Background: Phytoestrogens are of special interest in prostate cancer research because populations in Asia with a high consumption of phytoestrogens have a lower incidence of the disease than comparable populations in Western countries.
Methods: This case-control study is nested within a large multiethnic cohort in Hawaii and California. Urine samples were analysed for daidzein, genistein, equol, and enterolactone among 249 incident prostate cancer cases and 404 controls matched on age, race/ethnicity, date/time of specimen collection, and fasting status.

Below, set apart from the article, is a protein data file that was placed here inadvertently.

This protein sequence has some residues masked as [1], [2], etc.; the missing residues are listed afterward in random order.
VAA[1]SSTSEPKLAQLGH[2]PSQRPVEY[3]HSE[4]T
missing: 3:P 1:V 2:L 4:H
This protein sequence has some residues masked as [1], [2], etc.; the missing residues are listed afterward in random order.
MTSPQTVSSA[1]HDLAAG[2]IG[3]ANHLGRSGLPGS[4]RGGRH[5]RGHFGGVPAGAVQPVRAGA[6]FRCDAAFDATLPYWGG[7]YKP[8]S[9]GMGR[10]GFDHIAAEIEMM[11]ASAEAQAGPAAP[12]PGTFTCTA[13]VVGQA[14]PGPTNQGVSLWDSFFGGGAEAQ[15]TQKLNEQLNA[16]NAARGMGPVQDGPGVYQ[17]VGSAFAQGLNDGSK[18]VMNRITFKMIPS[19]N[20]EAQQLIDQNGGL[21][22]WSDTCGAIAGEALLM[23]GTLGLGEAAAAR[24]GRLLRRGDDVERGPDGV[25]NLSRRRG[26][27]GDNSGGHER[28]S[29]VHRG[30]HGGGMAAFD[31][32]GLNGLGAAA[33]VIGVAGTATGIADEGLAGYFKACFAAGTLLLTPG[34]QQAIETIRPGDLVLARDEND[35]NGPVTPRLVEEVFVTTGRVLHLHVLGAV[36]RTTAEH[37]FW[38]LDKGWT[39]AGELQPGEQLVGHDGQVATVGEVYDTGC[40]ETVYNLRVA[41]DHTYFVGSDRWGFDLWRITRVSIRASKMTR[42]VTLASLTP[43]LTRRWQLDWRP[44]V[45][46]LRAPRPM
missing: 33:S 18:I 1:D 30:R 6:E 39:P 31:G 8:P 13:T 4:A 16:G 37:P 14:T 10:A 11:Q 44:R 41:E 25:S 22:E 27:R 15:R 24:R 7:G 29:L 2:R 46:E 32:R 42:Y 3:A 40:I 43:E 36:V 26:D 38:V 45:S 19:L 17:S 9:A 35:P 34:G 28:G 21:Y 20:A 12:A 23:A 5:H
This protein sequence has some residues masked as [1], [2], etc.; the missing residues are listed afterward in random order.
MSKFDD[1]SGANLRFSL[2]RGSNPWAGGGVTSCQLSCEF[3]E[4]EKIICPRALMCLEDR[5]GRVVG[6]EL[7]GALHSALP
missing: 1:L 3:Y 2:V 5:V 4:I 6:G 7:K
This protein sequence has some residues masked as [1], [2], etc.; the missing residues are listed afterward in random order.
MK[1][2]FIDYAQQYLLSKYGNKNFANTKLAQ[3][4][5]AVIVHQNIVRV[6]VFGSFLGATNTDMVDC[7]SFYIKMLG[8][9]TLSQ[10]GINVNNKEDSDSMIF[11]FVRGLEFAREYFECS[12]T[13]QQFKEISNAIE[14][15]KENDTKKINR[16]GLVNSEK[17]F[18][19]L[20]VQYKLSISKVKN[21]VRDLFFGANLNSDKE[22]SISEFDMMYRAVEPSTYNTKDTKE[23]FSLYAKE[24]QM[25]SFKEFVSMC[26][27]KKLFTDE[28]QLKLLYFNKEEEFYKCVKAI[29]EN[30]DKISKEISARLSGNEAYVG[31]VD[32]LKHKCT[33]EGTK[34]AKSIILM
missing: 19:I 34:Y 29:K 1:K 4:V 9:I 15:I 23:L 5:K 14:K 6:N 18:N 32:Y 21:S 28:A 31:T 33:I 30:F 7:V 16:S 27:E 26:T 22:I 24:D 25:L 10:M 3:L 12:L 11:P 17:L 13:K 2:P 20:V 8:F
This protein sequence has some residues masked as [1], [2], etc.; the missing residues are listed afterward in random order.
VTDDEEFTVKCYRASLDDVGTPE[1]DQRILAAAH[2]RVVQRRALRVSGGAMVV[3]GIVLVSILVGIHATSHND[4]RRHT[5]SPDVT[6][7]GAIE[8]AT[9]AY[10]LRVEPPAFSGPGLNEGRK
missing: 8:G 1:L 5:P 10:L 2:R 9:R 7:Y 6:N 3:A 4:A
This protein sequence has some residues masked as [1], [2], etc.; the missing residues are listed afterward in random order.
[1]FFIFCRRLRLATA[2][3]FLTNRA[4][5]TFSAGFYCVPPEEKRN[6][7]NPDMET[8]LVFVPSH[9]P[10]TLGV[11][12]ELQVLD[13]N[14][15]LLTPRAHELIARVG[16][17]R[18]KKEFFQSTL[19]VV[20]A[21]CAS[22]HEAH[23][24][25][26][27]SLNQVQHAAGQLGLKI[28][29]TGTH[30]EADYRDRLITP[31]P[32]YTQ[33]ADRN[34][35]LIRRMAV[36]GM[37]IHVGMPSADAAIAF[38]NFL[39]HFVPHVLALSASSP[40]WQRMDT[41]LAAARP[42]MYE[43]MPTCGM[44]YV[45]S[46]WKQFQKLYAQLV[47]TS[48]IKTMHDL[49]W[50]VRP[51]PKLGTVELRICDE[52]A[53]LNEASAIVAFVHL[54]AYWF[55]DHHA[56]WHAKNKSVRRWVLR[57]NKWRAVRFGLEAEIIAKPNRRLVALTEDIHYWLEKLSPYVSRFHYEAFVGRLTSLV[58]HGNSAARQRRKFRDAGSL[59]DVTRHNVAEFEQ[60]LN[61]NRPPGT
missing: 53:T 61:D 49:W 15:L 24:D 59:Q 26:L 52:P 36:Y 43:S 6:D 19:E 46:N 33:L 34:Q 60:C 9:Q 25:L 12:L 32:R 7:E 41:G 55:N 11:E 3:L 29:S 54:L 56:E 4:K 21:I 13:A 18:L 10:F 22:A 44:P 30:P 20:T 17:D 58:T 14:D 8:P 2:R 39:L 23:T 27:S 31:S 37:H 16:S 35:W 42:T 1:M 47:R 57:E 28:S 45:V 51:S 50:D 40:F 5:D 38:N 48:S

Results: The median excretion of daidzein was 0.173 nmol mg(-1) creatinine in cases and 0.291 in controls (P=0.01), and the median excretion of genistein was 0.048 in cases and 0.078 in controls (P=0.05). An inverse association was seen for daidzein overall (odds ratio for the highest vs lowest quintile=0.55, 95% confidence interval=0.31-0.98, P(trend)=0.03) and seemed to apply to localized (P(trend)=0.08) as well as advanced or high-grade cancer (P(trend)=0.09). This association was consistent across the four ethnic groups examined. Although the relationship was weaker for genistein, the odds ratios and trends were similarly inverse. Urinary excretion of equol and enterolactone was not significantly related to prostate cancer risk.
Conclusion: Our findings suggest that high intake of isoflavones, as reflected by urinary excretion of daidzein and genistein, may be protective against prostate cancer.